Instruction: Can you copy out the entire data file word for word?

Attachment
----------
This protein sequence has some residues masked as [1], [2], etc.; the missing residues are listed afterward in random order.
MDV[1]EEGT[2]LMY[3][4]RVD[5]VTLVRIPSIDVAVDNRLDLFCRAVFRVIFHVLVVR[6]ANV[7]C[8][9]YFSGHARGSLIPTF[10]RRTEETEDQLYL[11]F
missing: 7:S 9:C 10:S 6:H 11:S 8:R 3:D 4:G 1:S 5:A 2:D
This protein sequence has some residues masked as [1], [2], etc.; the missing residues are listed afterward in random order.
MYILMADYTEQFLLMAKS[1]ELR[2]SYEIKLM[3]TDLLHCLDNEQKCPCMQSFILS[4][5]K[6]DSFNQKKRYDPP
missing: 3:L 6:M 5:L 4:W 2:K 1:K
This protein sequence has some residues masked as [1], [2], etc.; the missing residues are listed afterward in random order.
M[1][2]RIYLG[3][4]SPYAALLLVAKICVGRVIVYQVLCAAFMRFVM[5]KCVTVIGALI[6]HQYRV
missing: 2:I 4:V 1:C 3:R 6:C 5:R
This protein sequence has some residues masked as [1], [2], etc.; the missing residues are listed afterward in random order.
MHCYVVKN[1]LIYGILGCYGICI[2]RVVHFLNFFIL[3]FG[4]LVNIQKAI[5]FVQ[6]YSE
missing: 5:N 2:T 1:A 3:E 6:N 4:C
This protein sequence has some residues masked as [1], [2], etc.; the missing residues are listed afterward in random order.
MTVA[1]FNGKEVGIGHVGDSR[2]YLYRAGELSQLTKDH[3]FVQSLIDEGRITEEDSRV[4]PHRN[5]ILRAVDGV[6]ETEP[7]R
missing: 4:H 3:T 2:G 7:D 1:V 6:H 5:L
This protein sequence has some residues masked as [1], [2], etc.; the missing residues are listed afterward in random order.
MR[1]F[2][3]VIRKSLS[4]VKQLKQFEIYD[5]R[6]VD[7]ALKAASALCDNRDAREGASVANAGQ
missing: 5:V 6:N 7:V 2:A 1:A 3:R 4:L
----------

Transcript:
This protein sequence has some residues masked as [1], [2], etc.; the missing residues are listed afterward in random order.
MDV[1]EEGT[2]LMY[3][4]RVD[5]VTLVRIPSIDVAVDNRLDLFCRAVFRVIFHVLVVR[6]ANV[7]C[8][9]YFSGHARGSLIPTF[10]RRTEETEDQLYL[11]F
missing: 7:S 9:C 10:S 6:H 11:S 8:R 3:D 4:G 1:S 5:A 2:D
This protein sequence has some residues masked as [1], [2], etc.; the missing residues are listed afterward in random order.
MYILMADYTEQFLLMAKS[1]ELR[2]SYEIKLM[3]TDLLHCLDNEQKCPCMQSFILS[4][5]K[6]DSFNQKKRYDPP
missing: 3:L 6:M 5:L 4:W 2:K 1:K
This protein sequence has some residues masked as [1], [2], etc.; the missing residues are listed afterward in random order.
M[1][2]RIYLG[3][4]SPYAALLLVAKICVGRVIVYQVLCAAFMRFVM[5]KCVTVIGALI[6]HQYRV
missing: 2:I 4:V 1:C 3:R 6:C 5:R
This protein sequence has some residues masked as [1], [2], etc.; the missing residues are listed afterward in random order.
MHCYVVKN[1]LIYGILGCYGICI[2]RVVHFLNFFIL[3]FG[4]LVNIQKAI[5]FVQ[6]YSE
missing: 5:N 2:T 1:A 3:E 6:N 4:C
This protein sequence has some residues masked as [1], [2], etc.; the missing residues are listed afterward in random order.
MTVA[1]FNGKEVGIGHVGDSR[2]YLYRAGELSQLTKDH[3]FVQSLIDEGRITEEDSRV[4]PHRN[5]ILRAVDGV[6]ETEP[7]R
missing: 4:H 3:T 2:G 7:D 1:V 6:H 5:L
This protein sequence has some residues masked as [1], [2], etc.; the missing residues are listed afterward in random order.
MR[1]F[2][3]VIRKSLS[4]VKQLKQFEIYD[5]R[6]VD[7]ALKAASALCDNRDAREGASVANAGQ
missing: 5:V 6:N 7:V 2:A 1:A 3:R 4:L